Before you are completely turned off from delivering praise (and decide to follow the Don Rickles’ style of ‘compliments’), the lesson here is not to withhold support or encouragement; what’s key is making sure the praise you deliver is accomplishing your intended purpose and being conveyed in the most impactful manner. A few ways you can maximize your praise include:

  • Be selective with praise. A compliment is more meaningful when it is kept sacred. If you do it all the time, it has less potency and creates an atmosphere of dependency. As David “Father of Advertising” Ogilvy says, it should be just uncommon enough to make each instance a momentous occasion.
  • Focus on what is within a person’s control. Don’t bother heaping compliments on characteristics that come natural; emphasis what they can consciously influence and control.
  • Avoid applause for easy tasks. A study found that people praised for an achievement that comes easily believe either 1) the praiser is not smart enough to realize how easy the task is or 2) the praiser thinks the prasiee is not smart.
  • Don’t over-praise for doing something they should be doing anyway. Recognize them for going above and beyond or finding a new way to complete a task, otherwise you are just reinforcing the minimum expectations of the job.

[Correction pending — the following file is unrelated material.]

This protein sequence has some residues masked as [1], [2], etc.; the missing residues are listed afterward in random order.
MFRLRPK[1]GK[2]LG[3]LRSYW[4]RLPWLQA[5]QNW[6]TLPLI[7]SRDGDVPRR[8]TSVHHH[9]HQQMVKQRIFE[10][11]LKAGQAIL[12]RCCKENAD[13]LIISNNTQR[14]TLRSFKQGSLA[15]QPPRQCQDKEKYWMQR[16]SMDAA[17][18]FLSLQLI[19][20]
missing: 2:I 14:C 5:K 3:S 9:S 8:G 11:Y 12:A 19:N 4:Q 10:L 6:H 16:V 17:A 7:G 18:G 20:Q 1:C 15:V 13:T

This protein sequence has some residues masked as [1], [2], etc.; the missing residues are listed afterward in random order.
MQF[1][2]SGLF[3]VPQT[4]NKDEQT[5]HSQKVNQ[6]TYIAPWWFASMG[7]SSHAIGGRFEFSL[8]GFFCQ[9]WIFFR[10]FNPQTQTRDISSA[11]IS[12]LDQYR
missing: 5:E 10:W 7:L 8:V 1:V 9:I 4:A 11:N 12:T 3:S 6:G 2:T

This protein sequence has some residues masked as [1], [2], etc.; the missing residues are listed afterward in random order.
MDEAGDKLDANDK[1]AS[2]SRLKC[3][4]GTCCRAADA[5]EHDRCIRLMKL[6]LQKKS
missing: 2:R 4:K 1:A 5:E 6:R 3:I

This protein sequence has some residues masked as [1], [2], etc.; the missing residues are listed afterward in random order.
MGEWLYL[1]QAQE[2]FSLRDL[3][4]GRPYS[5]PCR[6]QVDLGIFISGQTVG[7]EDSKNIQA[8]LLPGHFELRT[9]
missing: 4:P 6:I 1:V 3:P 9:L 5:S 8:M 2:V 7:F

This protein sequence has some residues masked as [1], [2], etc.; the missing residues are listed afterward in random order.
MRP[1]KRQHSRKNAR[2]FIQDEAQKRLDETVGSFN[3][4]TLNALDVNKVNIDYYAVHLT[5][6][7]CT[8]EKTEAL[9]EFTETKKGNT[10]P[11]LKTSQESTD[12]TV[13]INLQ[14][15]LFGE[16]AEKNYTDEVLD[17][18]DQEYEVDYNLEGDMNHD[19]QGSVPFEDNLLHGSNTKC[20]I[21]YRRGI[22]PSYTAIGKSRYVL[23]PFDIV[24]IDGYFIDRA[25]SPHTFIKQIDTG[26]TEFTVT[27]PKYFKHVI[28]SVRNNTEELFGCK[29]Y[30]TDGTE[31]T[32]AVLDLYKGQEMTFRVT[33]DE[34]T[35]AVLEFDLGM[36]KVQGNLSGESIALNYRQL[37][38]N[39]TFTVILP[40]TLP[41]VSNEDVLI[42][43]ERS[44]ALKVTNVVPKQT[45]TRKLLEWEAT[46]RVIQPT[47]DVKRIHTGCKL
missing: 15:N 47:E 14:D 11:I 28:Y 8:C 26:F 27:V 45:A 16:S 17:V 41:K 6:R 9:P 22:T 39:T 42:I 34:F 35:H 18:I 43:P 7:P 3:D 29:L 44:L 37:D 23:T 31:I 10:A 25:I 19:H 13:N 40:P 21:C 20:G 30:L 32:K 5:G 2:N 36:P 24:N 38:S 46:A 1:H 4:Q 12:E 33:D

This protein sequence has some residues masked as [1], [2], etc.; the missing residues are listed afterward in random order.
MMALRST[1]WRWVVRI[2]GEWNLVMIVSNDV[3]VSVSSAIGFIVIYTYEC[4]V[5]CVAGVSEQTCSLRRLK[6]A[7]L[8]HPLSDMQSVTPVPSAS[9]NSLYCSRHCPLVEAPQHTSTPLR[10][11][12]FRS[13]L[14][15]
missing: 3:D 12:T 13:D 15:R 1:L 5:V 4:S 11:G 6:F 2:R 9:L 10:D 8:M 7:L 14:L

• Deliver razor-sharp praise. Ambiguous, broad statements like, “You are great,” are worthless. Compliments should be specific and describe a detailed account of what they did well.

Don Rickles, derisively nicknamed Mr. Warmth, was always quick with an insult. He could disarm the most caustic audience with the most politically correctless jab. The greatest praise he offered was a verbal barb… and people begged Rickles to make fun of them. Of course, context matters so we should not try to emulate his form of tribute. Instead, use praise to build people up, but, at the same time, don’t rely on it as your primary form of communication. Keep it pointed, make it meaningful, and (I cannot stress this enough) don’t think “What would Rickles say.”

Luke Cage on Quantifiable Coolness and How It Can Benefit Leaders

luke-cageHave you ever considered whether others see you as cool? This may sound like a question more geared to your high school years, but being perceived as cool may be something to consider as a leader, as well. That’s why I strive to be like Luke Cage.